KHN legal analyst Stuart Taylor talks to Jackie Judd about the source of constitutional authority that the Supreme Court found to uphold the law — and the new options states will have for the Medicaid program.
JACKIE JUDD: Good day and welcome to Health Reform and the Court. I’m Jackie Judd. The historic decision from the Supreme Court today leaves the health overhaul law largely intact. The individual mandate is declared constitutional. The court also ruled that states cannot be financially penalized if they choose not to expand Medicaid to millions of the uninsured. Those are the headlines, here with the details is our legal analyst Stuart Taylor who was in the courtroom when the decision was announced. What was it like?
STUART TAYLOR: It was the most amazing Supreme Court theater I’ve ever seen for 50-some minutes. Roberts the chief justice went on for 20 minutes. When you’re three minutes in, you think “Oh my gosh, they’re going to strike down the mandate.” When you’re eight minutes in, you think “Oh no! They’re going uphold it.” And they do uphold it. They uphold it under the taxing power.
JACKIE JUDD: And he, of course, is the deciding vote.
STUART TAYLOR: He is the deciding vote on everything, pretty much. Then, when he starts in on the Medicaid expansion, he starts in, “Oh, they’re striking it down. By 7-2.” And indeed they were. But the footnote is, all this means is the law cannot force the states to join this new expansion by threatening them with the loss of all their existing Medicaid funds if they don’t.
JACKIE JUDD: Let’s start first with the mandate. As I said, it was a 5-4 vote with Roberts breaking the tie. How did they reach that conclusion?
STUART TAYLOR: Well, there were two sources of federal power that the government claims sustained the mandate. The first is the power to regulate interstate commerce, and 90 percent of the public discussion has been about that issue: Can in the name of regulating interstate commerce, can you force people to buy an unwanted commercial product?
By 5-4, Roberts and the conservatives said, “No, you can’t. The Commerce power does not allow this.” And the liberals were very angry about that. But then the question was: What about the power to levy and collect taxes? Does that sustain the individual mandate? And the government had made that argument; it had gotten much less attention. It was on that basis that the Chief Justice and the four more liberal justices upheld the mandate. They said that it was a valid exercise of Congress’s power to tax.
JACKIE JUDD: And calling it a tax, which is something Congress did not do, is it a distinction with a difference or does this mean that the law as it stands will be implemented as the architects had envisioned?
STUART TAYLOR: It will be implemented exactly as the architects had envisioned, except maybe Medicaid to some extent. In other words, it’s upheld all the way. The question is: What’s the source of constitutional authority? Why does it make a difference? It can make a difference in future cases. The gist is, the court says Congress can tax anybody, anytime, anyway to support the general welfare. And they don’t have to call it a tax. If it acts like a tax, it quacks like a tax, it doesn’t have to be called a tax. But they can only do so much under their power to regulate interstate commerce, which the court seems to think of as a more dangerous power, in terms of “expansionability.” The taxing power has the virtue that the voters watch rather carefully when they’re being taxed.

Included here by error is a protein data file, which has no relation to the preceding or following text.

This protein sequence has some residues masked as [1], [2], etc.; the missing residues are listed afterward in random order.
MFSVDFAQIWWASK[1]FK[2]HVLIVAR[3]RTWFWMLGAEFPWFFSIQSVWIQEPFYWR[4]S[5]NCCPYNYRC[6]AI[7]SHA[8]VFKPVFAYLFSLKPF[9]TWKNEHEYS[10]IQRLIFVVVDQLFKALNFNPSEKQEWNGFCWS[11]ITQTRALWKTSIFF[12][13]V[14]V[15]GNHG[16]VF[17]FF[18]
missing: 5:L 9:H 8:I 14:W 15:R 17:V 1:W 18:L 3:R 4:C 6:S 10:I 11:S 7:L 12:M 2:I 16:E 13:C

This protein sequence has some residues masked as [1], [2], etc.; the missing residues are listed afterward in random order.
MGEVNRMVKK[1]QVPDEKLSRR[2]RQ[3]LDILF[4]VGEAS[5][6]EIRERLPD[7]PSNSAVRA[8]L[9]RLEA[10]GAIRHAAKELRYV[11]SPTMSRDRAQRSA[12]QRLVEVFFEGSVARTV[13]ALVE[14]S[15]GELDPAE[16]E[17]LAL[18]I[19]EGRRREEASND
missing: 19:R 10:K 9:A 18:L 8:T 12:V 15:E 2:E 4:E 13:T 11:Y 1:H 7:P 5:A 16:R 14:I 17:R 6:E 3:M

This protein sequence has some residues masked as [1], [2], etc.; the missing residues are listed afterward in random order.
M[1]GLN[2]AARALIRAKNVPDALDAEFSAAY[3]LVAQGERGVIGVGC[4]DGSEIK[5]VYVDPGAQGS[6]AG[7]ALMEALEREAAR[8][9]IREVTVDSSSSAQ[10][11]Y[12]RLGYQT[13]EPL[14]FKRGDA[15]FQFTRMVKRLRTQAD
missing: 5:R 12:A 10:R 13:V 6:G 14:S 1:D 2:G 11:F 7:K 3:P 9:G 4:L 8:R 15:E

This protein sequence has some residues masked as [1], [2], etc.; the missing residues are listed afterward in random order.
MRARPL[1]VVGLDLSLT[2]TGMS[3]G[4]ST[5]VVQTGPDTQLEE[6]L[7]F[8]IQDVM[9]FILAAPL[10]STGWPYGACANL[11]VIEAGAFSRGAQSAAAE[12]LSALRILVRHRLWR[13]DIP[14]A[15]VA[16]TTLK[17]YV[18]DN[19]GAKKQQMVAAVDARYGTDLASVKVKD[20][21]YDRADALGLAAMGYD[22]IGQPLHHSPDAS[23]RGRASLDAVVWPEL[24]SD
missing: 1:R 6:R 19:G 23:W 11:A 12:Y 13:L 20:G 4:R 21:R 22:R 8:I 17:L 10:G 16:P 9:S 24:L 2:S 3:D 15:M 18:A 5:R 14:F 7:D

JACKIE JUDD: Let’s move now to the Medicaid issue. In the Affordable Care Act, the ACA, it forced, essentially, the states to expand Medicaid beginning in 2014, to millions of the uninsured. And if states chose not to, the financial penalty could have been the total withdrawal of all federal funding, which is sizeable.
STUART TAYLOR: Correct. The court said that the threat to withdraw all Medicaid funding was coercive — unduly coercive. The federal government can be a little bit coercive towards the states under case law but they can’t be unduly [coercive]. It’s a matter of degree or kind.
The court says, here, “This is way too coercive, states have no choice. They couldn’t possibly say ‘Sure, take away all of our Medicaid funding, we’re not going along with this.’ Therefore, that violates the sovereignty of the states.” And there were seven votes for that proposition. Interestingly, two of the more liberal justices, [Stephen] Breyer and [Elena] Kagan, joined in that. But then, the question is: OK, so it’s unconstitutional to threaten the states with losing all their [Medicaid] funds. What’s the remedy for that? We just let the states opt out, without losing all their funds. If the states want to go along with the expansion, everything is fine. Most people think the states will want to go along.
JACKIE JUDD: Because in the early years, the federal government is paying 100 percent of the cost.
STUART TAYLOR: Right, and even in 10 years, it goes down only to 90 percent. Now, theoretically, 20 years from now, the federal government could say: ‘Joke’s on you, states, now you’re going to have to pay 80 percent,’ which I think is the sort of thing conservatives were worried about in their dissent. But that’s a long way down the line.
JACKIE JUDD: Thank you so much, it was fascinating. Thank you so much for watching. Please join us again, at 4:00 Eastern Time, this [Thursday, June 28th] afternoon to hear more about the decision. Stuart will be with us, as well as KHN reporters and Tom Goldstein and Lyle Denniston of SCOTUSblog. We hope to see you then.